Specifying DB parameters - Amazon Aurora
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Specifying DB parameters

DB parameter types include the following:

  • Integer

  • Boolean

  • String

  • Long

  • Double

  • Timestamp

  • Object of other defined data types

  • Array of values of type integer, Boolean, string, long, double, timestamp, or object

You can also specify integer and Boolean parameters using expressions, formulas, and functions.

DB parameter formulas

A DB parameter formula is an expression that resolves to an integer value or a Boolean value. You enclose the expression in braces: {}. You can use a formula for either a DB parameter value or as an argument to a DB parameter function.

{FormulaVariable} {FormulaVariable*Integer} {FormulaVariable*Integer/Integer} {FormulaVariable/Integer}

DB parameter formula variables

Each formula variable returns an integer or a Boolean value. The names of the variables are case-sensitive.


Returns an integer representing the size, in bytes, of the data volume.


Returns an integer for the number of bytes of memory available to the database process. This number is internally calculated by starting with the total amount of memory for the DB instance class. From this, the calculation subtracts memory reserved for the operating system and the RDS processes that manage the instance. Therefore, the number is always somewhat lower than the memory figures shown in the instance class tables in Aurora DB instance classes. The exact value depends on a combination of factors. These include instance class, DB engine, and whether it applies to an RDS instance or an instance that's part of an Aurora cluster.


Returns an integer representing the port used when connecting to the DB instance.


Returns 1 if the DB instance is a read replica and 0 if it is not. This is the default value for the read_only parameter in Aurora MySQL.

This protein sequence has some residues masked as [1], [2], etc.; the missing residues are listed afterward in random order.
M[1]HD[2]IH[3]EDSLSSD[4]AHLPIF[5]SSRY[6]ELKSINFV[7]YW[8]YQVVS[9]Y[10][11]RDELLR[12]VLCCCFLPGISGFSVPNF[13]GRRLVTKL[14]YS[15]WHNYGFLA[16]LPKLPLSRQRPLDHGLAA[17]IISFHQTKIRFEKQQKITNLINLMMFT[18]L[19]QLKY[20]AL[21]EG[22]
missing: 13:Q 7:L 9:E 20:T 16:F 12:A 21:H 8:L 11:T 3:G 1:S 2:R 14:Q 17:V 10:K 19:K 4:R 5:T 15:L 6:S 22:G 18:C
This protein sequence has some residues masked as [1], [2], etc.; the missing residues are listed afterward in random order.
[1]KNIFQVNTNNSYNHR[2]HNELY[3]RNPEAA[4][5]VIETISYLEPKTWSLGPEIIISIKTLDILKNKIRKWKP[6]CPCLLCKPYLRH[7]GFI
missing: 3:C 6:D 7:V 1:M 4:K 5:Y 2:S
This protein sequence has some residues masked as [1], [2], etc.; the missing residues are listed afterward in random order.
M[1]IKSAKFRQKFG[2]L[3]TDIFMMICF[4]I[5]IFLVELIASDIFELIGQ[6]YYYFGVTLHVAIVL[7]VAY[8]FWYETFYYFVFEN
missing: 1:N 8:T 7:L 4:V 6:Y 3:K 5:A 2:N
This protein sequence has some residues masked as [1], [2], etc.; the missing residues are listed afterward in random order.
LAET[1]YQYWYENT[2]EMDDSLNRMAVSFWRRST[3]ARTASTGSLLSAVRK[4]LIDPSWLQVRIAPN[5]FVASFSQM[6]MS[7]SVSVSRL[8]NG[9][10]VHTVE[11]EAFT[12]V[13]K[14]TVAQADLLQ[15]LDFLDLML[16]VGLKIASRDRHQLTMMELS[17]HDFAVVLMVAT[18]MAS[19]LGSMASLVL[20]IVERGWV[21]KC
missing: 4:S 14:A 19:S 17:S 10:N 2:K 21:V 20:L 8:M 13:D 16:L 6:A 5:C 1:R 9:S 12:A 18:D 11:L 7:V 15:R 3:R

DB parameter formula operators

DB parameter formulas support two operators: division and multiplication.

Division operator: /

Divides the dividend by the divisor, returning an integer quotient. Decimals in the quotient are truncated, not rounded.


dividend / divisor

The dividend and divisor arguments must be integer expressions.

Multiplication operator: *

Multiplies the expressions, returning the product of the expressions. Decimals in the expressions are truncated, not rounded.


expression * expression

Both expressions must be integers.

DB parameter functions

You specify the arguments of DB parameter functions as either integers or formulas. Each function must have at least one argument. Specify multiple arguments as a comma-separated list. The list can't have any empty members, such as argument1,,argument3. Function names are case-insensitive.


Returns an argument.


IF(argument1, argument2, argument3)

Returns the second argument if the first argument evaluates to true. Returns the third argument otherwise.


Returns the largest value from a list of integers or parameter formulas.


GREATEST(argument1, argument2,...argumentn)

Returns an integer.


Returns the smallest value from a list of integers or parameter formulas.


LEAST(argument1, argument2,...argumentn)

Returns an integer.


Adds the values of the specified integers or parameter formulas.


SUM(argument1, argument2,...argumentn)

Returns an integer.

DB parameter log expressions

You can set an integer DB parameter value to a log expression. You enclose the expression in braces: {}. For example:


The log function represents log base 2. This example also uses the DBInstanceClassMemory formula variable. See DB parameter formula variables.

DB parameter value examples

These examples show using formulas, functions, and expressions for the values of DB parameters.


Improperly setting parameters in a DB parameter group can have unintended adverse effects. These might include degraded performance and system instability. Use caution when modifying database parameters and back up your data before modifying your DB parameter group. Try out parameter group changes on a test DB instance, created using point-in-time-restores, before applying those parameter group changes to your production DB instances.

Example using the DB parameter function LEAST

You can specify the LEAST function in an Aurora MySQL table_definition_cache parameter value. Use it to set the number of table definitions that can be stored in the definition cache to the lesser of DBInstanceClassMemory/393040 or 20,000.

LEAST({DBInstanceClassMemory/393040}, 20000)